Hoboken Adventures in Parenting
Hoboken411 reader Julie mentioned that her husband David had an article published in NY Times yesterday. A father of two, the Hoboken resident wonderfully details that despite life’s difficulties, there are shining moments in everyone’s life:
Out a Breath
By DAVID SEXTON
“Sometimes being a dad of young kids makes me feel like I’m back at practice, doing sprint drills for our relentless coach. For these we would all line up at the base of a long hill adjacent to the school and run repeatedly at full speed to the top and back. For my part, I never wanted to quit, but God, did I want a break. A little space to breath and let my heart rest.
I knew I had that little space two weeks back when I hopped on the train from Hoboken to Summit in New Jersey. It’s not my normal way of getting to work, but my wife needed the car that day. The train had just emerged from the tunnel beneath the Palisades Cliffs when I felt my shoulders relax and my lungs fill with air and knew that I should call home. I’d left the house in an angry mood, and now that I had time to breath, I was feeling remorseful.
The weekend hadn’t ended well. On Sunday evening my 3-year-old daughter didn’t like me asking her to put her toys away, and with a pushed-out lower lip and clenched fists she announced, “I don’t like you. Go away from me.” Her chants grew louder, like one of those ascending alarm clocks, until she reached a tearful hysteria.
I managed her tantrum poorly; my wife arrived — our 1-year-old son in arms — to intercede and send ME to bed. I was still smoldering as I left the house the following morning. I’ve put in better performances as a husband and father — it was time to own up.
“That’s what big presents are for,” my wife said to me with a laugh at my apology, then she switched the phone to speaker. “Here, talk to your son.”
“Ah-Dah!” he chirped with his bright syllables in response to my voice — that’s his version of Dad — and it makes me smile.
“Don’t worry,” she said reassuringly before ending the call, “We’ll be fine today.”
But I was worried. Our son’s neurologist recently confirmed that the baby has a form of cerebral palsy; that he suffered a pre-birth stroke that’s harmed the right side of his brain and is preventing the normal movement of his left arm. I was taking the train so my wife could use the car to take our boy to be fitted for a splint to assist his condition. His needs have become the center of our lives these days.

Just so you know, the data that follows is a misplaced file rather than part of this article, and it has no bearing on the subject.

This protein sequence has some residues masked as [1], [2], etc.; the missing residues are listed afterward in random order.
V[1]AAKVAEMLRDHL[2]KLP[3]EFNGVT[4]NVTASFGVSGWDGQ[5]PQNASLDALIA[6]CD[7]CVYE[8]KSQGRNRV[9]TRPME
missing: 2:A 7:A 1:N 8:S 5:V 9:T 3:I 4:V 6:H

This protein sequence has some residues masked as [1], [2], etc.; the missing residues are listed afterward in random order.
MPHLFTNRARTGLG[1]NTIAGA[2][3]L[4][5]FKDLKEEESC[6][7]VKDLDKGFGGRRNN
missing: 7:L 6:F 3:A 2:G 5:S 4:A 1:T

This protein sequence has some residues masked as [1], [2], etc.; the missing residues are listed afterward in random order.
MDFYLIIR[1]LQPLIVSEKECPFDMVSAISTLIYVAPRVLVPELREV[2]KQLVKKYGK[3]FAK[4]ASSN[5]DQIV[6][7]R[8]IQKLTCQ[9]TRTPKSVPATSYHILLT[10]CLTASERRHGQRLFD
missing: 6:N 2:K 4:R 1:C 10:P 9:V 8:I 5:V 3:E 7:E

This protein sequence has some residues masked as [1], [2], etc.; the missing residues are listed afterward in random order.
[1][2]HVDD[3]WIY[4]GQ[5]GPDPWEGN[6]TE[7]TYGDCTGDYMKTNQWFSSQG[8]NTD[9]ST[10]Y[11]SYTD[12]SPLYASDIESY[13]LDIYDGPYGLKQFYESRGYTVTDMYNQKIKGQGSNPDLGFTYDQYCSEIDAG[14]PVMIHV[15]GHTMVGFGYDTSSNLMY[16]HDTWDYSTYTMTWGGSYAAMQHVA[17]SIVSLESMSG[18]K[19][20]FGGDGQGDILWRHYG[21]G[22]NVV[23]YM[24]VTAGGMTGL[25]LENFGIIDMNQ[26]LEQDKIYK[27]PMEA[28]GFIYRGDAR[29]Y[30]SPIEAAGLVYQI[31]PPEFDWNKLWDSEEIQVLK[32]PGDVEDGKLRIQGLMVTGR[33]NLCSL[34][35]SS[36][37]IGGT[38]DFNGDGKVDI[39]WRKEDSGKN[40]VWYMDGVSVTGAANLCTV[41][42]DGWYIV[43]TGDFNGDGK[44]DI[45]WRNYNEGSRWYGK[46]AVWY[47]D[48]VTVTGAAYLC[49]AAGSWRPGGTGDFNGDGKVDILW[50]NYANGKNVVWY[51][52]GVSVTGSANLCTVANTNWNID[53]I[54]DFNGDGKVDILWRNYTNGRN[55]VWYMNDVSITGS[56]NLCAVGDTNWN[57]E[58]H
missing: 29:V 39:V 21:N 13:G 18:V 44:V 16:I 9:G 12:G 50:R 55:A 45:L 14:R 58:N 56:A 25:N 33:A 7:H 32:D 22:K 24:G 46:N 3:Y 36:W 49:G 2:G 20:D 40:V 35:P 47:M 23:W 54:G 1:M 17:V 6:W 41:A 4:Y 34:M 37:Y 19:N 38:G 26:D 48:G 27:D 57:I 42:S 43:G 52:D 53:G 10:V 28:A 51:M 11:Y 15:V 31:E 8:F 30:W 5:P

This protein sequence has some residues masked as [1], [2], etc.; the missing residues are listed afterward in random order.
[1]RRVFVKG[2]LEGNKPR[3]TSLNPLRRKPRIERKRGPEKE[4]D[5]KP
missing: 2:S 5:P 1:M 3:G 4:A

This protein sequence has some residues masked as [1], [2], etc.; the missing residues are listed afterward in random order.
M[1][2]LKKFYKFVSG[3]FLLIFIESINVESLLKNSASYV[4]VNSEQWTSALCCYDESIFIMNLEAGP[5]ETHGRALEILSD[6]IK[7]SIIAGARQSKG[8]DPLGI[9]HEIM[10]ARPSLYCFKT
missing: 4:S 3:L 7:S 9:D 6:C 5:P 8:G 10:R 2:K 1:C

“I can’t move my arm too,” my daughter has begun to say, while tucking her arm up into stiff L shape at her side like my son does. Sometimes I think this is a form of tender empathy and it melts my heart; sometimes I see this is her way of asking for our attention back and that also breaks my heart.
It’s been hard not to revisit the image of the MRI in my mind, to see again those dark clouds that rested on the right side of his brain like unfriendly continents. I think of them and I feel miserable for all the times I was angry at the little guy when I mounted the stairs at midnight and 2 a.m. and 4 a.m. and 5:30 a.m. to help him get comfortable and settled. I think of them and wish there was a way to have protected him. I think of them and wonder what they will ultimately mean for my boy. Sometimes I wish I hadn’t looked.
There are unexpected comforts, though. The train moved that day from the busy disorganized landscape of Jersey City and Newark and the Oranges into the quiet wooded towns of western Essex and Morris counties. Broad Street, Brick Church, South Orange, Mountain Station — the station names sounded off and marked the time gently as I rested my eyes. I think this must be what Samuel Johnson intended when he talked about journey by stagecoach. He called that time in transit “… an interval of liberty,” a place suspended between competing restraints. I never thought in my life I’d thank God for New Jersey Transit, but there it is. You replenish your hope at the wells you find.
There are other reasons for hope, too.
With a lot of help from us and his wonderful physical therapists, my son has begun to move; thrusting himself forward from a seated position with his good arm planted between his legs and pushing up with his thighs. He looks like R2D2 when he scuttles along like this. My wife affectionately calls him “her little crab cake.” It’s a delight.
“He’s going for the cat kibbles,” my daughter peals and giggles as her brother heads off into the kitchen — he’s overturned several bowls of cat food on us lately. It makes a mess. It makes me proud.
He looks up at me for a moment with his round blue eyes as I steer him back to the toys in the living room (and temporarily away from trouble). His little face shines with pleasure as he sets off to his next stop; the perfect warrior. It’s an image that I carry with me every day now. It gives me hope.
This progress may be, of course, just a pause between difficult intervals for us. He still has to crawl, to walk, to speak — we don’t know exactly what besides his arm is really affected or where the next challenges will come from. But it’s a little space of freedom for all of us. It’s the pause that gives us time to breath. It’s the pause that puts the heart at rest.